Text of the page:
1 tablespoon freshly minced ginger
10 slices of good white bread, toasted
10 thin slices of a hard Italian cheese like pecorino or caciotta

Chop the preserved lemons, being sure to remove any seeds first. Place them in a processor or blender with the honey, red pepper, and ginger; make a smooth paste.

Arrange the toast on a platter.

Spread the paste on the toast and top with a slice of cheese. Diagonally cut each slice to make equal triangles from each slice. You can serve as is or heat in a 350°F oven for a few minutes, just until the cheese melts. Either way, these are wonderful with tea or, even better, a glass of sherry.

Any left over lemon-honey paste will keep in the fridge in an airtight jar for weeks.


Preserved lemons* are lemons that have been pickled in salt and their own juices, and are often used in North African cuisine. Available in specialty stores or online.


Adapted from:
Tangy Tart Hot and Sweet, by Padma Lakshmi (Weinstein Books 2007)

The salad is not only glorious to eat but beautiful to look at. The glistening oranges, jeweled with dried cranberries, sit regally in a luxurious bed of dark green spinach that's laced with the spiky fragrance of basil.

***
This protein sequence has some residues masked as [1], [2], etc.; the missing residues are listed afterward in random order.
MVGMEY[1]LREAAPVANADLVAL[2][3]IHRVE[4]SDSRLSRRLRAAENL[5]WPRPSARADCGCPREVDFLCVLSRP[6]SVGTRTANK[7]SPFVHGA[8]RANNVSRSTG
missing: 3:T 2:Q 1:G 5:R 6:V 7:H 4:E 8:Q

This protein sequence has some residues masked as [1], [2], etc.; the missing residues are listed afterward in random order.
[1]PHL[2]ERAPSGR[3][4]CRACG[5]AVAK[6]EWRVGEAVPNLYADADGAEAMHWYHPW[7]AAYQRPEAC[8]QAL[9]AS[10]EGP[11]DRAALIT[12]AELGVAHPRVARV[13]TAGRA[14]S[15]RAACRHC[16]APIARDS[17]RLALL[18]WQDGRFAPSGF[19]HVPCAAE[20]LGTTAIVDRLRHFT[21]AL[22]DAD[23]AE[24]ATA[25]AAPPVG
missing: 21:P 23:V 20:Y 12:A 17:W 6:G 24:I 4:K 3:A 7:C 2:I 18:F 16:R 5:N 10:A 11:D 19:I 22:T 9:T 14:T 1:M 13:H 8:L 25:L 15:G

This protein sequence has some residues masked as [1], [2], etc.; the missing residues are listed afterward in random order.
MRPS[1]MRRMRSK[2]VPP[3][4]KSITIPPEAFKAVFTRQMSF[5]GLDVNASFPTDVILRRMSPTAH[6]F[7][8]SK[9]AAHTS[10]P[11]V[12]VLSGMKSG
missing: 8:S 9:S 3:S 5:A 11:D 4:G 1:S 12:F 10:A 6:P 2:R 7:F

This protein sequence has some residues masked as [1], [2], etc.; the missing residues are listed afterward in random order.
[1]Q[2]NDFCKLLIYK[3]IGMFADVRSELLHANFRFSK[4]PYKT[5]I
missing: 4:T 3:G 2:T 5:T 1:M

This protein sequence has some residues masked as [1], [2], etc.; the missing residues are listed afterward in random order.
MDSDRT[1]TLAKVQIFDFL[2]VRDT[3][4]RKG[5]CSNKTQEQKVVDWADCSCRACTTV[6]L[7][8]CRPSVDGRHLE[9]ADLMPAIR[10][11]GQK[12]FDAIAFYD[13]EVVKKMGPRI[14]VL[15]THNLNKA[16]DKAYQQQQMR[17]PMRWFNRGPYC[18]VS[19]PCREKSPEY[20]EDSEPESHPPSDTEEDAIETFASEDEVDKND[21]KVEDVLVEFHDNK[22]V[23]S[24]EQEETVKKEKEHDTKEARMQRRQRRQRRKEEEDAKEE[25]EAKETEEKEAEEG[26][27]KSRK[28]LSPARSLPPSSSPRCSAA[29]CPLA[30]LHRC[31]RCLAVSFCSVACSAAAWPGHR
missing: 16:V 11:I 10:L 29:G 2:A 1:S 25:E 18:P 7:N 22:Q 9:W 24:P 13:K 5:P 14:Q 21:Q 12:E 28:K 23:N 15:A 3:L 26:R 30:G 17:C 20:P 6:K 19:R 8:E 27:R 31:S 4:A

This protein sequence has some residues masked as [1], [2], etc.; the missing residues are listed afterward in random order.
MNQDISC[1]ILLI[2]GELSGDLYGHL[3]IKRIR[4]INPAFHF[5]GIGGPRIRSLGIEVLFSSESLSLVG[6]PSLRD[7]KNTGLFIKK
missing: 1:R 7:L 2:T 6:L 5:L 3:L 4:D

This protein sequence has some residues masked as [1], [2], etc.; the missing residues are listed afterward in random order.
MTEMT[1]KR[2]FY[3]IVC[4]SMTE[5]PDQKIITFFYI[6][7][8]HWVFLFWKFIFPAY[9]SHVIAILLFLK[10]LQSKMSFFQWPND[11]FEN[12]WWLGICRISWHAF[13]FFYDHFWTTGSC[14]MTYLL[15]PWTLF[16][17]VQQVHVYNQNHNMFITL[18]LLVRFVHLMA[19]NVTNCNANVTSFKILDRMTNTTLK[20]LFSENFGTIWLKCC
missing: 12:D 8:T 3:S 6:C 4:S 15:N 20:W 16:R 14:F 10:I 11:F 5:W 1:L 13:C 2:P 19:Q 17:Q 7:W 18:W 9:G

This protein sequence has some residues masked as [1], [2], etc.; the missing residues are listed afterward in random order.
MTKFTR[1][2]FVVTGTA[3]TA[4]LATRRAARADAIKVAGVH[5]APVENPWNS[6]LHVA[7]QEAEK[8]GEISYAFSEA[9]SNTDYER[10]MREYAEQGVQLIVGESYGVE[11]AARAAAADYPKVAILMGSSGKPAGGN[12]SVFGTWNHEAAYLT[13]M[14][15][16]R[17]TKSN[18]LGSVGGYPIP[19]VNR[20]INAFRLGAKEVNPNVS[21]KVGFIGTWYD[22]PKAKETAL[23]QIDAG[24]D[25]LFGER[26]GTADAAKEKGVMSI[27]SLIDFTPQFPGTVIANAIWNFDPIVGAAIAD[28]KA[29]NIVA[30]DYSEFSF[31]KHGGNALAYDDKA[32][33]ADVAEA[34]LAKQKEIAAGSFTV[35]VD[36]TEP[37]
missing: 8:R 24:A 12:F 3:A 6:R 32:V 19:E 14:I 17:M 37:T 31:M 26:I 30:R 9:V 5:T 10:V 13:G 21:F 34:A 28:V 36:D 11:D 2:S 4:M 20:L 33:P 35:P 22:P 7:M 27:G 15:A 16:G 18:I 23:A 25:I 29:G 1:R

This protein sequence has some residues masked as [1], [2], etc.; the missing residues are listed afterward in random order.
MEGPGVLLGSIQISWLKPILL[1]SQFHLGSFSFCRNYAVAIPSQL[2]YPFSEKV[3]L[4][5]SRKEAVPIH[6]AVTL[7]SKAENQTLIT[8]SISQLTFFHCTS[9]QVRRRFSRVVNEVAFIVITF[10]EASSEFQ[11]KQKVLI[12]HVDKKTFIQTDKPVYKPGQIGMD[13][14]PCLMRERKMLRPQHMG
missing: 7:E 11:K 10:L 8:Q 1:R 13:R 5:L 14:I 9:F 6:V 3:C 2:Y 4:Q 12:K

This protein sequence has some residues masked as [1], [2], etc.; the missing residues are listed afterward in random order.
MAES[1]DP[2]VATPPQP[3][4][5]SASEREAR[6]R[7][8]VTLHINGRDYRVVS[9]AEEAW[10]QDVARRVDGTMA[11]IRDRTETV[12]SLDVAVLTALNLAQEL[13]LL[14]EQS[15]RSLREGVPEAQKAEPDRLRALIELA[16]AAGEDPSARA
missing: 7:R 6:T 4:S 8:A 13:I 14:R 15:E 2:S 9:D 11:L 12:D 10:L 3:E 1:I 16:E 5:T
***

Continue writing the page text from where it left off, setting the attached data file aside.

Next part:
The nuttiness of the pepitas (pumpkin seeds) completes the odyssey of taste and texture. It never fails to be a hit.

1?4 cup olive oil
2 tablespoons balsamic vinegar
1 tablespoon yuzu* or lime juice
1 teaspoon crushed Sichuan peppercorns *
Coarsely ground rock salt

4 blood or naval oranges, peeled, seeded, pith removed,
and sliced into semicircles
1 small red onion sliced into thin rings
5 ounces spinach leaves
3 cups fresh basil leaves, stems removed
1 cup dried cranberries
1 cup pepitas (pumpkin seeds), roasted and salted

Mix all the dressing ingredients in a large bowl.

Toss the oranges, onions, and cranberries in the dressing, and stir to coat well.

In a large salad bowl, mix together the basil and spinach. Just before serving, toss in the orange and onion mixture, and mix well (adding the onion mixture too soon will make the salad soggy).

Sprinkle pepitas on top and serve immediately.


RECIPE NOTES* Yuzu* is a Japanese citrus fruit.
Sichuan peppercorns* have a smoky flavor that gives a distinct aroma to dishes but you may substitute regular peppercorns.


Adapted from:
Tangy Tart Hot and Sweet, by Padma Lakshmi (Weinstein Books 2007)

Orange oil gives this salad a luxurious taste and the aroma of a thousand tangerines. A great alternative to cole slaw, it is delicious summer or winter.

1?4 cup olive oil
4 tablespoons balsamic vinegar
2 tablespoons fresh lime juice
1?4 teaspoon pure orange oil*

2 pounds carrots, shredded
2 1?2 cups cilantro leaves
1?4 cup white-hulled sesame seeds, dry-toasted
in a frying pan until golden brown
4 hot green chilies, minced
1?3 cup dried cranberries
1?4 teaspoon za'atar powder*
1?2 teaspoon sea salt

Combine all the ingredients for the dressing together in the bottom of a salad bowl.

In the same bowl, toss together all the salad ingredients except the za'atar powder and salt.

Sprinkle the za'atar powder and salt on top of the salad just before serving.


* Orange oil, a by-product of orange juice production, is an essential oil from the rind of an orange.

*Za'atar an aromatic mix of herbs and spices used in the Middle East to flavor meats, salads, and vegetables.